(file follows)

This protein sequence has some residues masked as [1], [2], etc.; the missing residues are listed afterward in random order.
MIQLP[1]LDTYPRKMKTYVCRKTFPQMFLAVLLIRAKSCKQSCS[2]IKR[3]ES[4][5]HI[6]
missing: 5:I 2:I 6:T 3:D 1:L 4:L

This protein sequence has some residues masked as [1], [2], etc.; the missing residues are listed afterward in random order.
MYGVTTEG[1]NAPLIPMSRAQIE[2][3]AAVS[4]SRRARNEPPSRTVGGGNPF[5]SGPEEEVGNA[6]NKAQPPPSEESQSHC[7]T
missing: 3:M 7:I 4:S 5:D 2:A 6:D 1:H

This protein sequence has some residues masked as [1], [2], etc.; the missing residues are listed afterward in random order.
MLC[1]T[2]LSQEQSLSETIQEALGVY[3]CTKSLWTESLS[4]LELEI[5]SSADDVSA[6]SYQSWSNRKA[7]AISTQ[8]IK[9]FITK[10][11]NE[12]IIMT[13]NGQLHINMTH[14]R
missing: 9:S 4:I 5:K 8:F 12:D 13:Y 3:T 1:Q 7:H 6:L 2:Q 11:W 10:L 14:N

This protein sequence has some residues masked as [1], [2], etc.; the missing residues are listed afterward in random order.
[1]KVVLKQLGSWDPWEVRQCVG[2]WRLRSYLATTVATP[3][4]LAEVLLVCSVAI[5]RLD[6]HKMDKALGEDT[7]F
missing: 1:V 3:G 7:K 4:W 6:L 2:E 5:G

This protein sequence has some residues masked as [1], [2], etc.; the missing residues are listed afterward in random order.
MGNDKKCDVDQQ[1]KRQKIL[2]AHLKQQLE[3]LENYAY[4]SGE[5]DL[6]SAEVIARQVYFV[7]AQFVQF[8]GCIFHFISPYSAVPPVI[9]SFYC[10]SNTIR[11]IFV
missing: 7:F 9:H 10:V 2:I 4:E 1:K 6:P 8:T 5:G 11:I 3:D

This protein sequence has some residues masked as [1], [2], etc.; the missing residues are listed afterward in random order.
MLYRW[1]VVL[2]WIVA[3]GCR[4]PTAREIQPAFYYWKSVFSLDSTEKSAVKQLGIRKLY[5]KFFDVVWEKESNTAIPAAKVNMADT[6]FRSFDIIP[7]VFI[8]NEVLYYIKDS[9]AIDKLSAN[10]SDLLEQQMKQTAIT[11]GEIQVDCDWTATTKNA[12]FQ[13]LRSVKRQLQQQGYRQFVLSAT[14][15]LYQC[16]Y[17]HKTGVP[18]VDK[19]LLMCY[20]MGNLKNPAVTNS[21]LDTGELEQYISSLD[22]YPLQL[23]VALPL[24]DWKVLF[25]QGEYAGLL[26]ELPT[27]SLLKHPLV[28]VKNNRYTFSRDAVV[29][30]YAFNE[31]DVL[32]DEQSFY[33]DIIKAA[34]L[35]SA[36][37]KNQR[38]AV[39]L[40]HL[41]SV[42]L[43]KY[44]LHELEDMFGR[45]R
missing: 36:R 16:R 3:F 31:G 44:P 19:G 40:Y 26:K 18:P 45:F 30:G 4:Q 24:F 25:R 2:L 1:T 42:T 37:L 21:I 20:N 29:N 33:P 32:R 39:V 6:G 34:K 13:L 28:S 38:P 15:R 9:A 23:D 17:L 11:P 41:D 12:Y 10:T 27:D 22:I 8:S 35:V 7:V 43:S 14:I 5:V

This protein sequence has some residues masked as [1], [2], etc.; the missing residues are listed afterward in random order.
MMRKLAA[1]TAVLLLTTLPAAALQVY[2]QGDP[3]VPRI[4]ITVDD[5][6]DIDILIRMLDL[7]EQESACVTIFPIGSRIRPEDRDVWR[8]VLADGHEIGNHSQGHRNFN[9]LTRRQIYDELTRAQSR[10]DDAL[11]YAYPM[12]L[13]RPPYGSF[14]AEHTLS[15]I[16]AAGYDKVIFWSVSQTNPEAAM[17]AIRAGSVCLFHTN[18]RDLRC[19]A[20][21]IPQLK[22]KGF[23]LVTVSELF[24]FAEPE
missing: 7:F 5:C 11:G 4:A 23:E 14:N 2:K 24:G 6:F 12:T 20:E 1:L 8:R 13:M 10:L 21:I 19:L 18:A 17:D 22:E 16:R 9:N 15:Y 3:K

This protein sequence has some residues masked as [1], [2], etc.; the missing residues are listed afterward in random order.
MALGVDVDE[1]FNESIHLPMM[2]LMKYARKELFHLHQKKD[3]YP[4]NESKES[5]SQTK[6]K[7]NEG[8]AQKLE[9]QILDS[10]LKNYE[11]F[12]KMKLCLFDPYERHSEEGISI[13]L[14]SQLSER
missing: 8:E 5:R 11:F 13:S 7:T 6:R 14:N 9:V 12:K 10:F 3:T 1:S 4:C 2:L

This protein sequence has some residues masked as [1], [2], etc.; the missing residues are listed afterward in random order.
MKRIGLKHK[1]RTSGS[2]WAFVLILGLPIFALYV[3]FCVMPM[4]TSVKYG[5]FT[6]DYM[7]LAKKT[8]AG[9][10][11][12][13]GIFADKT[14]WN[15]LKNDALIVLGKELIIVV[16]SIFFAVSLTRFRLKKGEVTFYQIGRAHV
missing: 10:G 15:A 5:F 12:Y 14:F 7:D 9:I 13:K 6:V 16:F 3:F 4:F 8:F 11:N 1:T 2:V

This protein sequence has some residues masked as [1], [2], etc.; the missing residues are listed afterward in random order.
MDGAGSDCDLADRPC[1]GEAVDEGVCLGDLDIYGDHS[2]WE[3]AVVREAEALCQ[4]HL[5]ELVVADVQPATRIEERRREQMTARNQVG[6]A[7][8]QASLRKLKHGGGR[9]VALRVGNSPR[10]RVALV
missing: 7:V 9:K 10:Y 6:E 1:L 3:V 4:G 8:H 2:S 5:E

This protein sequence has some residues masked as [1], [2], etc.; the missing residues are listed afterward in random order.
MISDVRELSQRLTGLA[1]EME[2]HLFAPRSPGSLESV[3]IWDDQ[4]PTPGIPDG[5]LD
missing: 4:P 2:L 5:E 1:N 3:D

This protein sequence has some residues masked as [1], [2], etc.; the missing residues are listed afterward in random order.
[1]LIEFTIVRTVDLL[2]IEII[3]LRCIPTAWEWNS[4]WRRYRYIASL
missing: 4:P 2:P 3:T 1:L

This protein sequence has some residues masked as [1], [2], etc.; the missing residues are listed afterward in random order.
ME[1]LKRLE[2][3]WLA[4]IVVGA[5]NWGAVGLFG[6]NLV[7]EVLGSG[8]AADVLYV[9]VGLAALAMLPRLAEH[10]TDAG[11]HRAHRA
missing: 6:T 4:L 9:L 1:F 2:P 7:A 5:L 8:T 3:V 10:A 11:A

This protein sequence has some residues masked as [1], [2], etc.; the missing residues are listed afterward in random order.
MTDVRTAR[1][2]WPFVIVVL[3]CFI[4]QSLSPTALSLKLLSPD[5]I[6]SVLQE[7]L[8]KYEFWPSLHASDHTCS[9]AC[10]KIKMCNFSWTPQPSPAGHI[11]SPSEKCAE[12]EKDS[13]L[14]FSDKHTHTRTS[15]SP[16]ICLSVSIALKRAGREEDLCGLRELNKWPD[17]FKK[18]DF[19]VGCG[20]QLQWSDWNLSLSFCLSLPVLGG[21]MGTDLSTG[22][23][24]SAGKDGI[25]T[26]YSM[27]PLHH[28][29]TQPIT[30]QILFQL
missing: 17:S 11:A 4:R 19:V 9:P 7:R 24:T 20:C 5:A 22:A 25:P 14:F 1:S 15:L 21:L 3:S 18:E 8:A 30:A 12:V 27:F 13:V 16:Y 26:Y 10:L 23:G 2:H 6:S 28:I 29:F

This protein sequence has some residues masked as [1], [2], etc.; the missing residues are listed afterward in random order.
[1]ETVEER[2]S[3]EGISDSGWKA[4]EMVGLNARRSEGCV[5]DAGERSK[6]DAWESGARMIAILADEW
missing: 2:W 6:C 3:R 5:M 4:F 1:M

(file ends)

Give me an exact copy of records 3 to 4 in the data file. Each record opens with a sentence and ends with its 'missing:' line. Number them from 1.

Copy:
This protein sequence has some residues masked as [1], [2], etc.; the missing residues are listed afterward in random order.
MLC[1]T[2]LSQEQSLSETIQEALGVY[3]CTKSLWTESLS[4]LELEI[5]SSADDVSA[6]SYQSWSNRKA[7]AISTQ[8]IK[9]FITK[10][11]NE[12]IIMT[13]NGQLHINMTH[14]R
missing: 9:S 4:I 5:K 8:F 12:D 13:Y 3:T 1:Q 7:H 6:L 2:Q 11:W 10:L 14:N

This protein sequence has some residues masked as [1], [2], etc.; the missing residues are listed afterward in random order.
[1]KVVLKQLGSWDPWEVRQCVG[2]WRLRSYLATTVATP[3][4]LAEVLLVCSVAI[5]RLD[6]HKMDKALGEDT[7]F
missing: 1:V 3:G 7:K 4:W 6:L 2:E 5:G